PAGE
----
Ex Skargard Finn

The Stockholm Archipelago (Skärgård) consists of 30,000 small Islands off the East coast of Sweden. On the 31 Aug, 12 personnel from 5 Regt AAC and 2 instructors boarded a plane in Dublin to undertake an 8 day Sea Kayaking expedition.

Following an early start in Aldergrove, 3 bus journeys, a flight, a night in a hotel, and then a taxi boat we were united with our steeds for the week. Approximately 16 feet long, our boats were loaded with kit, food and water before we left our bearded Viking fixer on the Island on Runmarö and headed south. The Stockholm Archipelago has a reputation for being a sheltered, warm and pleasant place to take your family on a canoe camping adventure. If however, you go in the autumn, expect high winds, plenty of rain and exposed crossings with fairly high sea states for novices in heavily laden kayaks. The locals thought we were nuts; which was fitting as we later changed the route due to adverse weather conditions. Even so, we still had a 1 km open crossing in sea state 3 to reach our first campsite. Wild camping is legal on virtually all of the Islands so we paddled for a few hours before looking for somewhere to call home for the night. Eventually, cold and soaking wet we settled for a deer track five metres from the water’s edge. Tents were assembled, food cooked and most were in bed by 8 wondering why they volunteered for the expedition.

The morning after was wetter and windier than the night before and we only managed an hour and a half of paddling before the instructors told us to get off the water as it was getting too risky to continue. Thankfully, an  old summer house was available for shelter and much needed lunch. A few hours later, the clouds moved aside and the winds dropped enough to start our journey again. This time paddling far into the unpopulated mass of tiny Islands, taking turns at navigating and leading with the sunshine breaking through and smiles starting to appear. After a more productive afternoon we arrived at a suitable campsite – an Island approximately  100m long and 50m wide with a small wood in the middle. It was infinitely better than the first night and tow lines went up all over our rocky home for the night to dry kit.

Food and water were our main concerns on this trip (along with capsizing) and was planned by ‘paddle buddies’ (pairs who shared tents and looked after each other on the water). Though we had plenty of food, there are no natural sources of fresh water in the Archipelago so we were carrying all of our drinking water whilst cooking and washing with sea water. We had marked the locations of settlements which in the tourist season are populated and have wells often over 100m deep to access fresh water. We managed to fill up on day 2 but our first big water stop was on day 4 when we turned up to the small island of Bullerön. This was also our first real campsite, complete with ‘longdrop’ ablutions, a public sauna and fire pit. The public sauna has a supply of logs which you cut yourself to stoke the small burner which in turn heats rocks onto which water is poured. In no time the small wood cabin was red hot and full of Swedish yachters and 5 Regt personnel, alternating between the hot room and the much cooler sea to get the full experience. Between us and the boats moored on the Island for the night we managed to drink the well dry, thankfully with our water supplies almost back to full.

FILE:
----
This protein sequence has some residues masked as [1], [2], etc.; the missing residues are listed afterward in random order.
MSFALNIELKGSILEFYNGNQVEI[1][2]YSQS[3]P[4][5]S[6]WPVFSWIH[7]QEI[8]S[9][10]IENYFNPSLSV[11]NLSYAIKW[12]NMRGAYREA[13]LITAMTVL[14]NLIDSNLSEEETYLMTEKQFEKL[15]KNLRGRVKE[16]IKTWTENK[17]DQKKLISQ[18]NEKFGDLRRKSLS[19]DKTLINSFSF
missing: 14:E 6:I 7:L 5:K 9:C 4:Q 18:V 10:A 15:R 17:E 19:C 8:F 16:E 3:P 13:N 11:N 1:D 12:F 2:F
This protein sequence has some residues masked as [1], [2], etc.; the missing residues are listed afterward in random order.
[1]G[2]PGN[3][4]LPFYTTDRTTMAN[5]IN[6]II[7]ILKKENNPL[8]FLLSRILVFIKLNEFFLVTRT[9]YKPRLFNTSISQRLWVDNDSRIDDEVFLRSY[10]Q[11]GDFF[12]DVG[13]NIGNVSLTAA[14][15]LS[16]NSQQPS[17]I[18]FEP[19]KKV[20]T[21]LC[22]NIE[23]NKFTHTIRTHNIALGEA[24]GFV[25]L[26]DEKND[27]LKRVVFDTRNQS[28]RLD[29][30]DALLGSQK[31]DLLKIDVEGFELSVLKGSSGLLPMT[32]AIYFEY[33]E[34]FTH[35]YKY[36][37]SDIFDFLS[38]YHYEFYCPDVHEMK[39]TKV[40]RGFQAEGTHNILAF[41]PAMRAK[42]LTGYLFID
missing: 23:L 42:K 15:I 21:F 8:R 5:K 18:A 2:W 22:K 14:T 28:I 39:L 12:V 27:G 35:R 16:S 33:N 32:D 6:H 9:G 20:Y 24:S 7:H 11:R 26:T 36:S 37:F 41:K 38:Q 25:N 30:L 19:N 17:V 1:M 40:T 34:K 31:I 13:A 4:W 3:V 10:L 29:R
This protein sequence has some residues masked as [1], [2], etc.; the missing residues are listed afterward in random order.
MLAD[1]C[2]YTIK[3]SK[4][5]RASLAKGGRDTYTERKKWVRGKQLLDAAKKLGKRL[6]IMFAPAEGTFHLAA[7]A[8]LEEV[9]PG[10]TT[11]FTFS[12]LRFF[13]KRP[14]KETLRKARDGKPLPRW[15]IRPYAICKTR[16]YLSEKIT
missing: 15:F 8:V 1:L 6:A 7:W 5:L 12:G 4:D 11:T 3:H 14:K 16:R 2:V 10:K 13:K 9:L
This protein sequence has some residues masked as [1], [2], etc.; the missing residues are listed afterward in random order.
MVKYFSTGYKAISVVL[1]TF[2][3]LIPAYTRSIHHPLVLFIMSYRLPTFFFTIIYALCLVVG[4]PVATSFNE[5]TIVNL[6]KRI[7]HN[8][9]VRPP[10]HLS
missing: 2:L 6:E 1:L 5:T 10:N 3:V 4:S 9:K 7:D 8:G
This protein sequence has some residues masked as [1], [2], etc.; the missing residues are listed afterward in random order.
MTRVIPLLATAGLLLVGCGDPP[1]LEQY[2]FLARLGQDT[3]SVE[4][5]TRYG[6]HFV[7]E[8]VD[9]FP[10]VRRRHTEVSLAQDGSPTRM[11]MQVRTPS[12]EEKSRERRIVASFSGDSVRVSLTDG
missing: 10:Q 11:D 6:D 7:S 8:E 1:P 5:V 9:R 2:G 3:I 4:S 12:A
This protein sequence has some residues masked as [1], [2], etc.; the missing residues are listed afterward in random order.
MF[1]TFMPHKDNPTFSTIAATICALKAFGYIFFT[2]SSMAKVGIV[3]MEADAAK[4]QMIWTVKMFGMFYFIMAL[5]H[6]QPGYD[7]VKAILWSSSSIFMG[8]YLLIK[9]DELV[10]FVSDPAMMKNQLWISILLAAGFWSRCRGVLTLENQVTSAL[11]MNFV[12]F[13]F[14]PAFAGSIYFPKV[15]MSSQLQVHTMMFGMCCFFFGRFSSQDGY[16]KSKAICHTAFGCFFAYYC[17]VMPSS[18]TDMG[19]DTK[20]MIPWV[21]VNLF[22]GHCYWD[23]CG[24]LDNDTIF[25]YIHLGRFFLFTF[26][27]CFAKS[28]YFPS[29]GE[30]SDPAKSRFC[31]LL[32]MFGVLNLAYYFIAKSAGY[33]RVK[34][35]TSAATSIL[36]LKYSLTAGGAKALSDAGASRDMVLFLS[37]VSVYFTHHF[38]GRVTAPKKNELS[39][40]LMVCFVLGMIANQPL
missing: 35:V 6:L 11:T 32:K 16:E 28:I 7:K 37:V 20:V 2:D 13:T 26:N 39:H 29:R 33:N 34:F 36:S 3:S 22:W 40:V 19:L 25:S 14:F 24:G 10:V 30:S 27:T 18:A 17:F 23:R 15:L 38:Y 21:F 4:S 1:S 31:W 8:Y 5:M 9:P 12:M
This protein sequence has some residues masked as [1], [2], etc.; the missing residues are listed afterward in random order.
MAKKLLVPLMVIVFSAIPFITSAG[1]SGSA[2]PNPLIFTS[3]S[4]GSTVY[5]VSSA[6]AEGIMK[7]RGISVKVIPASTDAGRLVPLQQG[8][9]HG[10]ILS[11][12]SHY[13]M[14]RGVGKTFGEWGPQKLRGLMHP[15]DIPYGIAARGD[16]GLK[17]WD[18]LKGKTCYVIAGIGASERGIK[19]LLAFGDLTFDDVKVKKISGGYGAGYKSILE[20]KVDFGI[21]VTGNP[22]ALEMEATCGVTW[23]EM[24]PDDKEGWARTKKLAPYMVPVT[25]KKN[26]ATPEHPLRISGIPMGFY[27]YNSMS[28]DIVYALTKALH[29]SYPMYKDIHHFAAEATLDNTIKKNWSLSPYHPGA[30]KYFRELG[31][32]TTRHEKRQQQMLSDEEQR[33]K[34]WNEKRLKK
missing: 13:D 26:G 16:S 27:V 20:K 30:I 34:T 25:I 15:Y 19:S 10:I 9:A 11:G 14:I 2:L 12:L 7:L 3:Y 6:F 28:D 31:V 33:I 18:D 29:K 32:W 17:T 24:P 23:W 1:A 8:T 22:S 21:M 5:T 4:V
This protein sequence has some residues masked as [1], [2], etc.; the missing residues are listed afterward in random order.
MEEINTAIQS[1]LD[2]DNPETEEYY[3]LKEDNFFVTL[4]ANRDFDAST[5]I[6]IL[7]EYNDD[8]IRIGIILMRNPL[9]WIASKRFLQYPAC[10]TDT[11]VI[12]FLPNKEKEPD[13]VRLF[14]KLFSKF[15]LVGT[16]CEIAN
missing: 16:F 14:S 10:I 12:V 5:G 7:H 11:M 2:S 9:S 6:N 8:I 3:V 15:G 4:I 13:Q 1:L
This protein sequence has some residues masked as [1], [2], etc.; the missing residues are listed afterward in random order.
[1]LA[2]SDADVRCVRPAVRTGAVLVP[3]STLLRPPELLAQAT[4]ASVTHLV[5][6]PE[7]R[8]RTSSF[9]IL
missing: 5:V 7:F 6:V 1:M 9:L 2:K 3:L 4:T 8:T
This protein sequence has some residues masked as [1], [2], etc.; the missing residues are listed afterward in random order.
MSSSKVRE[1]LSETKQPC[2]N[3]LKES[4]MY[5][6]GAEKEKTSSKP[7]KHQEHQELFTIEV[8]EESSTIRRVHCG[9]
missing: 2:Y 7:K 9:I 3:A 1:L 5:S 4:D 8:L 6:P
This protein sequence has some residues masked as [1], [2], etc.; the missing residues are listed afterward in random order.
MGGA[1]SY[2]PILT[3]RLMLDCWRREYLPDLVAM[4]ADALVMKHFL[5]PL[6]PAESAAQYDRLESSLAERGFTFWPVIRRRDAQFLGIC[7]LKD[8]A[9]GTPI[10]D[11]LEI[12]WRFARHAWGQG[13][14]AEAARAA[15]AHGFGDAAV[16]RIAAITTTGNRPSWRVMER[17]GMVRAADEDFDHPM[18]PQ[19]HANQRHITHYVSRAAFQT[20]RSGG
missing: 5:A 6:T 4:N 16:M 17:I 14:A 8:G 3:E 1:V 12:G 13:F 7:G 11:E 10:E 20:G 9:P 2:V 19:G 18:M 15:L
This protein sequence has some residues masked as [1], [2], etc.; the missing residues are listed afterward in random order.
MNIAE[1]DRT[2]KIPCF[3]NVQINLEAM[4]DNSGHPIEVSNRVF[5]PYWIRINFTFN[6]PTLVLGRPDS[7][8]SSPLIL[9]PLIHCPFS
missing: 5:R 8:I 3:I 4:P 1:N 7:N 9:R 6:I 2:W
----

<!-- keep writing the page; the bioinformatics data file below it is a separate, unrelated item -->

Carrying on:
On day 6 the weather turned again, rain hammered kayak and paddler for 2 hours before we searched for shelter in the village of Sandhamn, often called the St Tropez of Sweden. Here our small plastic boats were dwarfed by expensive yachts and speedboats. Being outside of the tourist season most of the cafés and shops were closed, however we eventually stumbled on one  which was happy to accept 14 very cold and wet soldiers who needed to sit out a storm. Complete with spraydecks and sodden ‘Cags’ we shuffled into a room which was half art gallery, half café. It was owned by an ex professional Swedish female volleyball player who provided us with hot chocolate, cake and smoked salmon tails until we were warm and only slightly damp. Leaving was difficult but we had to cross to more sheltered water as the winds were due to pick up again. We set up camp in a nature reserve before getting back into our kayaks for an evening lesson on towing a casualty. In order to qualify for a K2F or S3N a syllabus has to be followed, and our instructors were keen to equip us with the necessary skills to complete the trip safely. This camp became known as ‘Wolverine Island’ after one came into the tents whilst we were asleep and stole some dried pasta, flapjack and one of Lt Mike Askey’s boots (which was subsequently recovered). Previous campsites had been named mosquito, ant and spider for obvious reasons.

After a last night complete with an inappropriately large campfire and bottle of Pol Roger we paddled back to Runmarö early in the morning. A swift de-kit and a 2 hour journey by boat and bus later we were back in Stockholm at Maude’s Hotel. Those with enough energy had a hot shower before taking in the sights of Stockholm. Others curled up in bed for a few hours before making their way to the ‘Hairy Pig Deli’ in the ‘oldtown’ for our end of expedition meal and a few beers to celebrate our challenging but successful 100 Km kayak in the Baltic sea. There are 12 members of 5 Regt AAC and 2 instructors who now truly know the meaning of ‘it’s Baltic’.

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